UTADA: Unified Theory of the Algebraic Differences Approaches---Derivation of Dynamic Site Equations from Yield-Site Relationships

Chris J. Cieszewski


Dynamic-equation-based self-referencing models of the form: Y=f(y0,t0,t) describe changes in Y as a function of two variables: one longitudinal variable t, and one unobservable cross-sectional variable X. Traditionally, X is represented implicitly by its substitution of a snapshot value of Y, (y0), at an arbitrary value of t, (t0).  The unobservable variable X represents the environment potential, which cannot be directly measured or precisely defined due to its extreme complexity and variability. While the most elusive and difficult in handling, X is the most critical variable of the dynamic site equations due to its disproportionate impact on the modeled dynamics, yet, all traditional approaches to such modeling are predominantly based on a detailed analysis of primarily longitudinal relationships Y=u(t), which subsequently, to be helpful in practice, are modified into the self-referencing forms. All the former approaches devote little to no effort to explicitly model the cross-sectional relationships governed by the unobservable variable X.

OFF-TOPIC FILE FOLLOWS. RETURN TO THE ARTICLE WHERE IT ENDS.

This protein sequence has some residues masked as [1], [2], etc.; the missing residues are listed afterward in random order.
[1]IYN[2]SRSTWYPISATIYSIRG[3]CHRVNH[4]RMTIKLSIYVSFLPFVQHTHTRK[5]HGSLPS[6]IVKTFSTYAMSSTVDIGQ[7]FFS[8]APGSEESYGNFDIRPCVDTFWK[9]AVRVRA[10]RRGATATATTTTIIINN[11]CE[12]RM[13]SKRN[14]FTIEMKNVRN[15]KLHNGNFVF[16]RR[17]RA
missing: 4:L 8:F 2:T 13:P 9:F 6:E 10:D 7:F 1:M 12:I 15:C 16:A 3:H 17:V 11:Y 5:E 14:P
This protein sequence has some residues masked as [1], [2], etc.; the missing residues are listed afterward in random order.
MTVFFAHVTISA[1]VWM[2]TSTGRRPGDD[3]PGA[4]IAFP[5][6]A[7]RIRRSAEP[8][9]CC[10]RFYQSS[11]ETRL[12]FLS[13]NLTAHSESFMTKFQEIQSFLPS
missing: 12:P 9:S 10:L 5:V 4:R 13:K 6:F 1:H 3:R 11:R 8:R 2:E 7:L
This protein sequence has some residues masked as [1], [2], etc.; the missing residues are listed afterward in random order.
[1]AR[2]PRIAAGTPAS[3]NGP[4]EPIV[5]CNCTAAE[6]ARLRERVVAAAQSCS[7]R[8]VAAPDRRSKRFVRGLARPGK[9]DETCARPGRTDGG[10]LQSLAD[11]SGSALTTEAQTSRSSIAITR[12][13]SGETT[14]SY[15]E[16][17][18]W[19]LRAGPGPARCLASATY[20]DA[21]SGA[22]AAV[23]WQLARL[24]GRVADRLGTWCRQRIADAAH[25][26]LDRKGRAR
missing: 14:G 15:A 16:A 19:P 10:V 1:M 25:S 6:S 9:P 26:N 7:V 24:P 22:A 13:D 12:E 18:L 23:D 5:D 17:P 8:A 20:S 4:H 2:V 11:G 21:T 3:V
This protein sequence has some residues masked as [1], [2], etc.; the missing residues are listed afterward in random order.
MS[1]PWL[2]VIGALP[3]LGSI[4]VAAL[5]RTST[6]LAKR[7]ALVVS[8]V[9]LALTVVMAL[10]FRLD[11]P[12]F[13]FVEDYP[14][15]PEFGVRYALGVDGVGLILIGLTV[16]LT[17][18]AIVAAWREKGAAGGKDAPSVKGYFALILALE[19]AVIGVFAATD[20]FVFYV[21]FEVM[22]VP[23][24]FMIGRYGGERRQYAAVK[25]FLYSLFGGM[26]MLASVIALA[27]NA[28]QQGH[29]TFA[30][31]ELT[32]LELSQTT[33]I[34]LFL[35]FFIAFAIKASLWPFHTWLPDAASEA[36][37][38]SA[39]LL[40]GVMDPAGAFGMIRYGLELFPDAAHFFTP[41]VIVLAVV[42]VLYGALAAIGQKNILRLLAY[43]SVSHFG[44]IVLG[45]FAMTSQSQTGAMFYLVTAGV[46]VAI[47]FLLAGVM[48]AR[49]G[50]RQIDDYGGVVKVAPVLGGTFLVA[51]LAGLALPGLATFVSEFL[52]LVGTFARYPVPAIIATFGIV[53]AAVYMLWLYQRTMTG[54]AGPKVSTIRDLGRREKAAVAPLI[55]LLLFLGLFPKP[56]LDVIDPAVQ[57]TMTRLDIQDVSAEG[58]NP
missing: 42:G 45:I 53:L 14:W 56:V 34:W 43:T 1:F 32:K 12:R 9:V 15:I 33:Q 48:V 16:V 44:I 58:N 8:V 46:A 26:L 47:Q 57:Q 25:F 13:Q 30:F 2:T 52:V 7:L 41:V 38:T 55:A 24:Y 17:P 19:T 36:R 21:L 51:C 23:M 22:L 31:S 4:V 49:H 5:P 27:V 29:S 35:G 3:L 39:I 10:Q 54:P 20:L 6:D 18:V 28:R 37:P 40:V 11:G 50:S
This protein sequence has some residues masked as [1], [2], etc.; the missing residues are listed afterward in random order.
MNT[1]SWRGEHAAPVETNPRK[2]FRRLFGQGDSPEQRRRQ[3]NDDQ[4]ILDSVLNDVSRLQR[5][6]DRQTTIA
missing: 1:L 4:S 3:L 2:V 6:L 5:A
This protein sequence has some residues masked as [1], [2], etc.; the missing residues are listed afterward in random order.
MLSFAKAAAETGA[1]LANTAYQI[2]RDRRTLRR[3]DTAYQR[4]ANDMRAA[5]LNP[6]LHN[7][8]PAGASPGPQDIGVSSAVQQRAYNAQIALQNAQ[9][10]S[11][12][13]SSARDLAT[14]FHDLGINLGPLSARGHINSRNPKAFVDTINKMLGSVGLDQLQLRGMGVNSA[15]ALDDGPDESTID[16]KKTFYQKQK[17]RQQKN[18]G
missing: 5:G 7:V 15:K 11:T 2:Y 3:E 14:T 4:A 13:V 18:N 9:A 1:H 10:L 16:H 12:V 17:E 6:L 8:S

The presented approach unifies the modeling efforts of defining yield and site relationships equally by focusing primarily on direct mathematical formulations describing the theory of their interaction. This approach considers the variable t only in the secondary analysis, adding it to the model through modifying the final model parameters. Despite the somewhat elusive nature of exploring the unobservable properties of the site, the new approach appears to be highly empowering by analyzing more direct yet more robust relationships between Y and X as opposed to those between Y and t.


self-referencing models; site models; Dynamic site equations; Site-index models; base-age invariance;

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